Goodbye, Weezy: Lindsay Whalen Announces Retirement

Minnesota Lynx guard and WNBA legend Lindsay Whalen announced her retirement after 15 seasons. What a ride it’s been.

The first legendary domino in the WNBA has fallen.

Lindsay Whalen, one of the longest-tenured players among the currently active players in the WNBA, is retiring from the league after 15 seasons. The move is effective at the conclusion of the 2018 season, which means that the deeper the Minnesota Lynx go into the postseason, the longer we have to witness the greatness that is Whalen -- and to hold on to her just a little bit longer.

What else can be said about the 36-year-old Minnesota native that hasn’t already been said? Wife. Daughter. Sister. Friend. Teammate. Leader. Consummate basketball player of any gender or level. Olympic gold medalist. Coach. Champion. Legend.

Whalen, who was named the head coach of the women’s basketball program at her alma mater, the University of Minnesota, before the 2018 WNBA season began, will be concentrating full-time on those duties after her retirement.

That she managed to balance both her coaching duties and duties as the leader of a league dynasty chasing its fifth championship -- in addition to stints as a reporter for FOX Sports North, is a testament to her fortitude and ability to acknowledge the past, maintain her present, and set up her future.

Fans got a brief taste last week of what the starting lineup would be without Whalen’s familiar face when Whalen sat out two games for rest reasons; during one of those games, she was spied with a clipboard in her hand. When Whalen returned to the lineup, she came off the bench for the first time since her first WNBA game in May 2004. Even as she’s leaving, Whalen is trying to make the transition easier for everyone involved. That’s just her way, and it’s a way that players, staff, and fans alike have relied on for 14 years.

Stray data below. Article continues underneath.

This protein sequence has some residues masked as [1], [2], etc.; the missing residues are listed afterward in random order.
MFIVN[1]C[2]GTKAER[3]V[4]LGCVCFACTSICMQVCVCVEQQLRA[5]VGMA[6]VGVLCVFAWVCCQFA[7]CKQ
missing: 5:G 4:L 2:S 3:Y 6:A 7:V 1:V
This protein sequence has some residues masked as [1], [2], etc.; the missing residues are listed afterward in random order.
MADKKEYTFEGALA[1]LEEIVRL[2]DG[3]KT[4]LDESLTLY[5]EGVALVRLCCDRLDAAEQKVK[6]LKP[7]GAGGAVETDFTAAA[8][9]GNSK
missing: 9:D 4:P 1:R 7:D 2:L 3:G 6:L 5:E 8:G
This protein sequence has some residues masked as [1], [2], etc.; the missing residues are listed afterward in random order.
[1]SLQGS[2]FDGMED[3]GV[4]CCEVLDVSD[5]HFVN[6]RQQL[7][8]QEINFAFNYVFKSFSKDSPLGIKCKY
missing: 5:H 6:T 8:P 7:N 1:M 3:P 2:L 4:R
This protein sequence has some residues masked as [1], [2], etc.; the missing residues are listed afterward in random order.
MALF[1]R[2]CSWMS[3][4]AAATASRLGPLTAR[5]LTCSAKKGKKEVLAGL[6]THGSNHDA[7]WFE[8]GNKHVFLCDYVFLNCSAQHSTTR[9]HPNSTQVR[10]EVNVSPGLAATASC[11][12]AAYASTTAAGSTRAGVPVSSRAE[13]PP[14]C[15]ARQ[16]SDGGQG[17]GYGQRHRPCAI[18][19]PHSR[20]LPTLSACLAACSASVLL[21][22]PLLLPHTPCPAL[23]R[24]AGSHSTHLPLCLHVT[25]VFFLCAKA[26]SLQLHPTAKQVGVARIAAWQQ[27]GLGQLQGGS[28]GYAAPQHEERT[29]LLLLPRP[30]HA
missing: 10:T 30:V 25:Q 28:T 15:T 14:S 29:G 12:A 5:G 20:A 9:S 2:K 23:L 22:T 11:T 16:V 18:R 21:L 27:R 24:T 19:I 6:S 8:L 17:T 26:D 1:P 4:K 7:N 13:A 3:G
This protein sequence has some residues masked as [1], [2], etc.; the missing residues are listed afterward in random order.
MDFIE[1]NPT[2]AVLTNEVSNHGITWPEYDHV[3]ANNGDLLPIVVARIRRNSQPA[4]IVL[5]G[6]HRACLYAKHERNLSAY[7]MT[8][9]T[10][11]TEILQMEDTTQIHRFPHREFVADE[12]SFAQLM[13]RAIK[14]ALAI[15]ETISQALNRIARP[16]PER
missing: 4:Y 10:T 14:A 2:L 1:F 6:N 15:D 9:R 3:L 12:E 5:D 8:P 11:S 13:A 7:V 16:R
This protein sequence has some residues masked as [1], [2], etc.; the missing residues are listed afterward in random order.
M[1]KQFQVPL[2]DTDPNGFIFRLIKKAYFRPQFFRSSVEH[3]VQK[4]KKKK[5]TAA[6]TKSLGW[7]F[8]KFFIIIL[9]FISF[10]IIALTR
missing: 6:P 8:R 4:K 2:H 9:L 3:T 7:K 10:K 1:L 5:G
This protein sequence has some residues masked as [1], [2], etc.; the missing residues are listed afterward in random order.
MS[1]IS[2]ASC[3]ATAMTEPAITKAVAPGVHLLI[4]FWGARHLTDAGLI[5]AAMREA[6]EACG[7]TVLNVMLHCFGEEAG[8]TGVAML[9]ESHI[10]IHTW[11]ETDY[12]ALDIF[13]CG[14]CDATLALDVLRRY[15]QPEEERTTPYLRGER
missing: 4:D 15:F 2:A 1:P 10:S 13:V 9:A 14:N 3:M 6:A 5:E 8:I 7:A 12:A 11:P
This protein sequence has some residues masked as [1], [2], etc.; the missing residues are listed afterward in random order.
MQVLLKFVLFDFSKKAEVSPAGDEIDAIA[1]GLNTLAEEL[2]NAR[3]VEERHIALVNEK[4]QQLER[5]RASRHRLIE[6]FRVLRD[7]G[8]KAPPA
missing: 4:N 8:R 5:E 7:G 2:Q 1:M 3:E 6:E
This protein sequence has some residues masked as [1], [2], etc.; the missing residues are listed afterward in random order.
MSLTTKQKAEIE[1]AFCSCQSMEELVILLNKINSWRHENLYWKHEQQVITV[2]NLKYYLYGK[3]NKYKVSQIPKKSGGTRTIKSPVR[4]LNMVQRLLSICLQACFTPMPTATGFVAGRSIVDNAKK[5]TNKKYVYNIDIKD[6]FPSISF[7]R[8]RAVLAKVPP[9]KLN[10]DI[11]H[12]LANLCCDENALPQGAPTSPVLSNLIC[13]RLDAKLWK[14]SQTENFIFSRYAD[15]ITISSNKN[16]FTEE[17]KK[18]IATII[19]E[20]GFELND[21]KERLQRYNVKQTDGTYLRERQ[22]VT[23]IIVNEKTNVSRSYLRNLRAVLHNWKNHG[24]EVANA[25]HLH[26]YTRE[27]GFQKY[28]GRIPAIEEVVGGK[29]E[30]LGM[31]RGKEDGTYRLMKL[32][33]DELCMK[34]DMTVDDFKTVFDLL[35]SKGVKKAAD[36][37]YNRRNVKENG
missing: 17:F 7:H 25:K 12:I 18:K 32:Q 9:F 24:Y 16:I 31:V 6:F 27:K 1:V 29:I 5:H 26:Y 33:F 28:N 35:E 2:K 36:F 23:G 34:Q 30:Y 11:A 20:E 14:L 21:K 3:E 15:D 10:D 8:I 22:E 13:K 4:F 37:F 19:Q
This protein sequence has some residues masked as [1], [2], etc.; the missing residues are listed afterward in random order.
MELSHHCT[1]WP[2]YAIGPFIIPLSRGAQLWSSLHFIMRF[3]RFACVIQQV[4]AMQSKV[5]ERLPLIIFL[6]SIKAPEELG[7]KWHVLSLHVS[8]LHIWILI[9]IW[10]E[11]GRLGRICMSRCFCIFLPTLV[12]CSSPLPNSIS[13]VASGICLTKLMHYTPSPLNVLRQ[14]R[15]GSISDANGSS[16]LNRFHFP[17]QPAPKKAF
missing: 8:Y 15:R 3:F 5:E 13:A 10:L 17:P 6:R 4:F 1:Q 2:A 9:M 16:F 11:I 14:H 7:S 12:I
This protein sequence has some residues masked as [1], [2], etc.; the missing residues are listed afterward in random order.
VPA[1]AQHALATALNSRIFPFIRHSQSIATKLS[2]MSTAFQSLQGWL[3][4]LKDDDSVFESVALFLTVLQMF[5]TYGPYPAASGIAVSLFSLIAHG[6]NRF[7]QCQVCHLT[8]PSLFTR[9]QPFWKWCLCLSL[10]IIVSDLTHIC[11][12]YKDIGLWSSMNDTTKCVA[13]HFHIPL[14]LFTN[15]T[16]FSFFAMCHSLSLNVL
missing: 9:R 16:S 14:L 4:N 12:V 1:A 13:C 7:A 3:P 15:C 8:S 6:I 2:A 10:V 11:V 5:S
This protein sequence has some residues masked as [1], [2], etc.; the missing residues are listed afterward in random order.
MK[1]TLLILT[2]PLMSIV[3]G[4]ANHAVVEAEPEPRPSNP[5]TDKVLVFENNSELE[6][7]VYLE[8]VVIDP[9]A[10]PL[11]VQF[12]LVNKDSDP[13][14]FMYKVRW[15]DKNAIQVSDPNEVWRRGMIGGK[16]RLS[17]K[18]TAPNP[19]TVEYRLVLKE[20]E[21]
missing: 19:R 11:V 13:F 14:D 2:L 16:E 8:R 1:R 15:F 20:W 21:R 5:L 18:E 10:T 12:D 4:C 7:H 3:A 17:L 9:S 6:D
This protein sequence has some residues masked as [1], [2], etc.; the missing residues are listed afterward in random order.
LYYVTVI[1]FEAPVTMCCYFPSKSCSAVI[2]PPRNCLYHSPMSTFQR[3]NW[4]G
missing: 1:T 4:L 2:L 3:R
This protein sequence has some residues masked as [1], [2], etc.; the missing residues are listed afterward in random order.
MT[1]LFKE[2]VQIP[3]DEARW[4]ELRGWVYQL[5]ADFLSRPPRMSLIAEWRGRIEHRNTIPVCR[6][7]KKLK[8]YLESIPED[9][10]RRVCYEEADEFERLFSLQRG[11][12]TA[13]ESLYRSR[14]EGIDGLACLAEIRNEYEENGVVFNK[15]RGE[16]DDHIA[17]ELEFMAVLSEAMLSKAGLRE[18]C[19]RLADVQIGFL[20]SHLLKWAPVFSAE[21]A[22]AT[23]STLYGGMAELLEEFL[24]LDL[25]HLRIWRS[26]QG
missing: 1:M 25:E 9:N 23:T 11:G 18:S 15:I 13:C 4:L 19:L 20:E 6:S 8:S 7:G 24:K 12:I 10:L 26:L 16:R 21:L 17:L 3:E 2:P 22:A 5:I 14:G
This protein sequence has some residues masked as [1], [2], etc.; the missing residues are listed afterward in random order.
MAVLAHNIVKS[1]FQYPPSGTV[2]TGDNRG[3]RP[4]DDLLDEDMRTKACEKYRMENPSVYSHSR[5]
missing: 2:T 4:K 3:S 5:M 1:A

Don’t let the "Minnesota Nice" fool you; Whalen is one of the fiercest competitors in basketball, male or female, college or professional; her name rings out on the hardwood. 

Her court vision is one of the best available and she has an instinct of where a player is going to be so that she can feed them the ball.

Whalen gets big respect for her basketball acumen not only from her WNBA counterparts but from NBA players as well. Her fan base includes Jeff Teague, Kevin Love, Minnesota Timberwolves legend Kevin Garnett, and LeBron James.

Whalen’s imminent departure leaves big shoes to fill; what she brings to the table will be difficult, if not impossible, to replace. But it’s not just about talent or leadership. Whalen returned to Minnesota and the Lynx in 2010, after six seasons with the Connecticut Sun.

Since 2010, she’s been by the sides of teammates Seimone Augustus and Rebekkah Brunson and under the tutelage of Lynx head coach Cheryl Reeve, who also arrived that year.

Maya Moore joined them a year later after being selected as the number-one overall pick in the 2011 WNBA draft. The final head of the Lynx Starting Five Hydra, Sylvia Fowles, joined up in 2015.

That’s a long time to love someone.

Perhaps that will be Whalen’s biggest legacy as she plays her last regular-season home game in the Target Center on Sunday, August 19, in the final game of the 2018 regular season. To have touched the lives of so many, even if for the few seconds it takes to sign an autograph for a fan, is a definition of success that Whalen has embodied in both her personal and professional lives.

Being a quality person can’t be faked, and we are all the richer for it.

Goodbye, Weezy. You’ll be missed more than you could ever know.

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